Sharing the trial and error learned lessons of a MS spouse caregiver / carer about family, home care, and transition to the care facility era from 23 years of living with Multiple Sclerosis as a family ... a ‘warts and all’ picture of living with MS.
been 49 years since Bob Dylan penned that verse. Yet Monday night while
we pushed and rolled through the staging of Carlisle’s Halloween parade I
personally was startled at the number of wheeled people participating.
Carlisle Halloween Parade 2012
discovered two floats sponsored by care facilities escorted by several rolling
residents. … plus a float promoting a local autism school including parents and
students for grades K – 12. ... and our personal favorite kids roasting marshmallows on a trailer.
bodied people plan or organize anything, people with disabilities physical or
mental can become unintentionally marginalized and/or largely invisible…. It is
a rare community of people who can be genuinely inclusive.
the visual impact was revolutionary for our years of parading … when you factor
in a dependent population due to increasing chronic illness and age plus the
reality of 1 in 88 kids with autism growing in leaps and bounds from childhood
to young adulthood … if anything this parade was also a peek into the future.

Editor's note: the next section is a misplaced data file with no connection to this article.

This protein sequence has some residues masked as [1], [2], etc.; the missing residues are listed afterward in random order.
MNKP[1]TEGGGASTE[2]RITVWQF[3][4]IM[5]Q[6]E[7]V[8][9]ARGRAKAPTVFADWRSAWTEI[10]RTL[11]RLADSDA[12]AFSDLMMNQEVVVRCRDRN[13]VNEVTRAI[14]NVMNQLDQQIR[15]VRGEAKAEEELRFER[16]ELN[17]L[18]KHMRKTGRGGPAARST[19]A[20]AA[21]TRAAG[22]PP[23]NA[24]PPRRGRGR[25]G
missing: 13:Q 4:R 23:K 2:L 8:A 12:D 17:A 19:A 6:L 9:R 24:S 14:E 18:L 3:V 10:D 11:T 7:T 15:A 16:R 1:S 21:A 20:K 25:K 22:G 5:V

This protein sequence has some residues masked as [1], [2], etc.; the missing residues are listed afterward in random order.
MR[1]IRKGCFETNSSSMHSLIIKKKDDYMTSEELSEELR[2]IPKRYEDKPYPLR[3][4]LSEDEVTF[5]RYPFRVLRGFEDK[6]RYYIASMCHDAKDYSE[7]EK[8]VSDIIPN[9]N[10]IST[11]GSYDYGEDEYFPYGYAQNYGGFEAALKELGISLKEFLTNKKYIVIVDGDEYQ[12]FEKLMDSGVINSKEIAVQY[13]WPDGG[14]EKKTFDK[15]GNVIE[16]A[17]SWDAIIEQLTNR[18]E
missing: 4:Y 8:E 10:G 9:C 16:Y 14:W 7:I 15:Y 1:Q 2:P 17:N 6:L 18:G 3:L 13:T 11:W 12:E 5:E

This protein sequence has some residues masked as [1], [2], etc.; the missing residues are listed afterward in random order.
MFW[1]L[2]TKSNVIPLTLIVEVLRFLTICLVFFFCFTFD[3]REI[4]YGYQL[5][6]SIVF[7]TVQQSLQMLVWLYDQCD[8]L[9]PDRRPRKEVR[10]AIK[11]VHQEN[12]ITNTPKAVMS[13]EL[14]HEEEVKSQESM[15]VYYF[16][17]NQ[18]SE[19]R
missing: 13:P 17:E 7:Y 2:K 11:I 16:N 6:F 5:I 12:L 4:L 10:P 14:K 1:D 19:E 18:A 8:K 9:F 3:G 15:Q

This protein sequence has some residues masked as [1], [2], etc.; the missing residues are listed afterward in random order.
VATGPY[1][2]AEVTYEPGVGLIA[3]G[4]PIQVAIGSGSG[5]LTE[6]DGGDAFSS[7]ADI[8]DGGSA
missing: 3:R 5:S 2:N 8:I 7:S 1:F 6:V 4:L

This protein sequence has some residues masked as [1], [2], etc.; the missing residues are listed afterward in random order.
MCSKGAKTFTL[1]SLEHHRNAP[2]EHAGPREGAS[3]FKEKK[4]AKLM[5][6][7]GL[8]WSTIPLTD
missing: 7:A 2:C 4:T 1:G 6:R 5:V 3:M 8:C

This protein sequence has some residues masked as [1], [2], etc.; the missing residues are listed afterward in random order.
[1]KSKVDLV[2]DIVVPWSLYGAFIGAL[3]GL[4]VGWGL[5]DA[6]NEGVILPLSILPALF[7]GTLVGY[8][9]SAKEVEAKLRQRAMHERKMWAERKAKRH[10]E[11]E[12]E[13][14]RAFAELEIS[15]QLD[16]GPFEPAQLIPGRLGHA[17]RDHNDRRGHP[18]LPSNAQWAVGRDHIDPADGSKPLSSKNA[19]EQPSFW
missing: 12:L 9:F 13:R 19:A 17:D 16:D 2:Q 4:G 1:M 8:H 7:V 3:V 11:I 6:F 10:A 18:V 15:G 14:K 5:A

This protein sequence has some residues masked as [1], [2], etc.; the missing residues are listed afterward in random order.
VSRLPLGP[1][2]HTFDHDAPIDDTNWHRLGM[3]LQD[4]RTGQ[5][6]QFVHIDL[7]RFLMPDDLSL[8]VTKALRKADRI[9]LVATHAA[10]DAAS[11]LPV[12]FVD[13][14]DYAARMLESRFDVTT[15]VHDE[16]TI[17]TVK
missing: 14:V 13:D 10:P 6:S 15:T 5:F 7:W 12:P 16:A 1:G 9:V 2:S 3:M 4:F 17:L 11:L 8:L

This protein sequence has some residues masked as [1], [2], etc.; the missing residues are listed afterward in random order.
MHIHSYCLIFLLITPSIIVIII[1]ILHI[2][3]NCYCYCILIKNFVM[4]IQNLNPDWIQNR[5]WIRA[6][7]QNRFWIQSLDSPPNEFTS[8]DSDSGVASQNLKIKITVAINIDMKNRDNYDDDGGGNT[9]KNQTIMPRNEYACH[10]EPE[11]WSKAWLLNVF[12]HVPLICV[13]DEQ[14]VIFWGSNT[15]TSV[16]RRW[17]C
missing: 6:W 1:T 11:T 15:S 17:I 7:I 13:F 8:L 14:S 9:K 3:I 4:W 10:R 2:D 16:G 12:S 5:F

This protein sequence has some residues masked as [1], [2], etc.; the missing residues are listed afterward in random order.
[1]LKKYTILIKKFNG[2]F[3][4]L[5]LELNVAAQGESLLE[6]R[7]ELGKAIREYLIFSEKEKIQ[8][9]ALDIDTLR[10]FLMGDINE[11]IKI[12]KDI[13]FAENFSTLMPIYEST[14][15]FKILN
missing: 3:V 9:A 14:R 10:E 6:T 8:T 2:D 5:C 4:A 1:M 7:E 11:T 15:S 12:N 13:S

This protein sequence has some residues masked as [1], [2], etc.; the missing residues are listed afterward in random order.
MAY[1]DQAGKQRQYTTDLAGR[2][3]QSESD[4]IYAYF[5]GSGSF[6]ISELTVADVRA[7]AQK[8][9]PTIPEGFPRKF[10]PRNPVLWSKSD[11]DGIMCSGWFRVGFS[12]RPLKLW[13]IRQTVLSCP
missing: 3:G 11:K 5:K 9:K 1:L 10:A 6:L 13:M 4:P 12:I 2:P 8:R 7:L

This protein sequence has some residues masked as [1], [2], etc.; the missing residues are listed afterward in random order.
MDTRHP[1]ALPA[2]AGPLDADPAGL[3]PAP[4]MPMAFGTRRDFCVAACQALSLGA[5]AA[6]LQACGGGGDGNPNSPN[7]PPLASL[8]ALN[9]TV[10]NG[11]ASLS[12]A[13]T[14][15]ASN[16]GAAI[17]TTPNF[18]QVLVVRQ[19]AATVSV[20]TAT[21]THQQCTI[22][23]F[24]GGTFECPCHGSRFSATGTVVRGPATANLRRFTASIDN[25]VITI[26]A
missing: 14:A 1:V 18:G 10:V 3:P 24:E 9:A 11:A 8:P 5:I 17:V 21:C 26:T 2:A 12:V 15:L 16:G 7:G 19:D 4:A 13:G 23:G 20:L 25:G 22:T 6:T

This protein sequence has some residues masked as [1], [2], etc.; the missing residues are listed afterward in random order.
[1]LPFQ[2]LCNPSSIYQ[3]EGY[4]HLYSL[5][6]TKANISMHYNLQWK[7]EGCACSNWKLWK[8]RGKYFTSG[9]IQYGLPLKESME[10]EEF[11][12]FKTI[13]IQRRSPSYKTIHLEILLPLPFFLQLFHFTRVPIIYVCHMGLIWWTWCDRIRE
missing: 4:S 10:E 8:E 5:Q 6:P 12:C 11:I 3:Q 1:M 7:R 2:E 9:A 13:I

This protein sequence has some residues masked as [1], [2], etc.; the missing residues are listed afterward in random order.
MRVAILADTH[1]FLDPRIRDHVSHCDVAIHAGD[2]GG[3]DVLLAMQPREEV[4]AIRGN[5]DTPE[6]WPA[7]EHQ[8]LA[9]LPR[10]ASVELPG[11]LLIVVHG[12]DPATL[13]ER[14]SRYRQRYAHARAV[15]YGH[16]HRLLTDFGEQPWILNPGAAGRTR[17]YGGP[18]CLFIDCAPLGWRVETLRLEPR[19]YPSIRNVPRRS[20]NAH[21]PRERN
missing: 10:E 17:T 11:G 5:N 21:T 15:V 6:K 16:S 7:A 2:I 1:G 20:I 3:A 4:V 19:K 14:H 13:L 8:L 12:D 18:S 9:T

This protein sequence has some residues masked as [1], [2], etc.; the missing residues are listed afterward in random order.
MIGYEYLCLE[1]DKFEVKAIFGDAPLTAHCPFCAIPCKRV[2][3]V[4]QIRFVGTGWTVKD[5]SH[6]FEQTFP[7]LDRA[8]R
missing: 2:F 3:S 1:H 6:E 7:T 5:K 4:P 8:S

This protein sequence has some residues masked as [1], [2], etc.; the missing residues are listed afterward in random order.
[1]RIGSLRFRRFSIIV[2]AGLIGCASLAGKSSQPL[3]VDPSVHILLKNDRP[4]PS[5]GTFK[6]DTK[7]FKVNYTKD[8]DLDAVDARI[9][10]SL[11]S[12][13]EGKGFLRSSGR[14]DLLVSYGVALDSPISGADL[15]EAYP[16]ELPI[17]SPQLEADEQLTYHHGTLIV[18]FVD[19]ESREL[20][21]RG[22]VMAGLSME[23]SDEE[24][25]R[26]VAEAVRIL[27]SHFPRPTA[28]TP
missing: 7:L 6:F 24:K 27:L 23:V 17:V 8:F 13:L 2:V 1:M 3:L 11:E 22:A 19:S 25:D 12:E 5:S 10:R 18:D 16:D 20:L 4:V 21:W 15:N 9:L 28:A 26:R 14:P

course both in Carlisle above and pictured below in Mechanicsburg there was still an overwhelming representation
of fairy tale creatures, zombies, marching bands, cheerleaders, and the limitless
creativity of Halloween.
Mechanicsburg Halloween Parade 2012
town America, at least here in South Central Pennsylvania, turns into the land
of Halloween Parades in October. Just within a 20 minute drive of Patti’s care
facility are seven such parades.
Multiple Sclerosis visual impairment (legally blind) prevents her from seeing the distance from
the curb to the center of the street so last year we began arriving about an
hour before hand and push and roll through the staging area as floats are
assembled, groups organized, and last minute costume adjustments made. Patti
can see up close and enjoy interacting with participants
fatigue and her preferred bedtime of 7 PM becomes less of a problem as we are
heading her to bed about the time most parades are kicking off.
more to go! As we always combine an outing with carry out finger food (which we have been praciticing with for months), it’s kind of
like dinner theatre in the street. J